Role of Voluntary Organizations in Community Development in Nigeria

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Role of Voluntary Organizations in Community development in Nigeria Submitted by Ekweruo Chigozie Kenneth.
Bsc. Pub.Administration & L.G Studies
University Of Nigeria Nsukka

Community development entails the provision of infrastructural facilities to the people. The provision of these social amenities can be attained through a number of ways and/or organizations which includes, the government, community development associations, Voluntary Organizations. A Voluntary Organization or Volunteers Organization is any organization that uses the human resources of volunteers for achieving its main purpose. Community participation can be facilitated by the use of voluntary organizations. The importance of voluntary organizations with regards to community participation lies in the fact that the mobilization of resources and support for any type of development activity does not necessarily involve the totality of the people in a project community at the same time. Their full involvement can be achieved through the instrumentality of existing voluntary organizations. Voluntary organization abound in Nigeria communities. They include religious organization, Youth clubs, cultural organizations, village/town unions, age groups etc. These Organizations can be useful in enlisting the support of various groups like traders, farmers, Landlords, Youths, Women etc. They can equally contribute necessary human, material and financial resources for development purposes. This Seminar paper therefore examines the roles of Voluntary organizations in Community development in Nigeria, their challenges and the need for government to partner with them in order to achieve the targeted objective in our rural communities.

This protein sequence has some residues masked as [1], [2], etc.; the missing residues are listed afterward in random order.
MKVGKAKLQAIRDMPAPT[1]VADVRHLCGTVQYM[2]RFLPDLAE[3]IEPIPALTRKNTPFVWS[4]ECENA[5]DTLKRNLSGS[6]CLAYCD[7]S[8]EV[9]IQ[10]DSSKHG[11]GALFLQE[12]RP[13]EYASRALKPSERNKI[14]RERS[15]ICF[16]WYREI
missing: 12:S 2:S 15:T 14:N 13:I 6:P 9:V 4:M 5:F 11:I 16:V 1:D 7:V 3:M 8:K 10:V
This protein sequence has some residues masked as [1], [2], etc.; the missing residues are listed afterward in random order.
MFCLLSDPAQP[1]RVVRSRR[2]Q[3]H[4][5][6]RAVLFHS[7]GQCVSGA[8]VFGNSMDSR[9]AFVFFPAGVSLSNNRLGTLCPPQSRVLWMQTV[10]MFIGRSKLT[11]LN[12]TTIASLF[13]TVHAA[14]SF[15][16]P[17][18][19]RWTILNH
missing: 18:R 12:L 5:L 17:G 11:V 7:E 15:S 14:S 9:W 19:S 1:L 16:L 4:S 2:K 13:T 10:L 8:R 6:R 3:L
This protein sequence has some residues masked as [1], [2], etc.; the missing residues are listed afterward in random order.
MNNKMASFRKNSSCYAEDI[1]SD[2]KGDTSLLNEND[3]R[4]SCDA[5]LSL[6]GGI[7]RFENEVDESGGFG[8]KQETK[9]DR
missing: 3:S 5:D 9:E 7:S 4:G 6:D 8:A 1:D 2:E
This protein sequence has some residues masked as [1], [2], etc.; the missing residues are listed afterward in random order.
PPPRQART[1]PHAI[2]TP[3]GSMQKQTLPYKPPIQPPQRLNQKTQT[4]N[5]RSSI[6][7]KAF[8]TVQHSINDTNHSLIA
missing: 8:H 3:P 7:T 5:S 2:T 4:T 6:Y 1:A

Poor performance of government in meeting the socio- economic quests of citizens has been identified as one of the reasons behind the proliferation of community based organizations (CBOs) in the new millennium. Along this line, Wahab (2000) observed that people in developing nations have until recently looked up to their governments to meet their basic socio-economic demands. Of a truth, governments in African nations have evolved both top-down and bottom-up approaches to achieve sustainable development of their people. These include establishment of lead industries at key centers so as to create job opportunities, provide basic infrastructure and utilize regional natural and man-made resources to stimulate growth and economic development that would spread to lagging regions (Perroux, 1955; Abegunde, 2003). Besides, Agbola (2002) noted that successive Nigerian governments have responded to both rural and urban problems by evolving poverty alleviation programmes to help stir development simultaneously at the grassroots. These programmes include the national directorate of employment (NDE), community banks, directorate of foods and rural roads infrastructure, better life for rural women, national poverty alleviation programme (NAPEP) among others. The failure of governments’ top-down approach and lack of involvement of the people at the grassroots in the bottom-up strategy have weakened the confidence of the public in central authorities. Communities therefore seek solace in indigenous institutions, which pressurize government for attention to development problems in their communities and/or undertake development programmes and projects that they observe that are very needful in their immediate communities. The indigenous organizations are associated with self-help (Ogundipe, 2003). They constitute the media for resources mobilization to confront local challenges. These include the finance and execution of projects, lobbying and nomination of representatives to government offices to air their views and press their needs and developing of human resources against future developmental needs of their immediate communities. Thus, their impacts have been felt in the areas of economic development, policy matters,...
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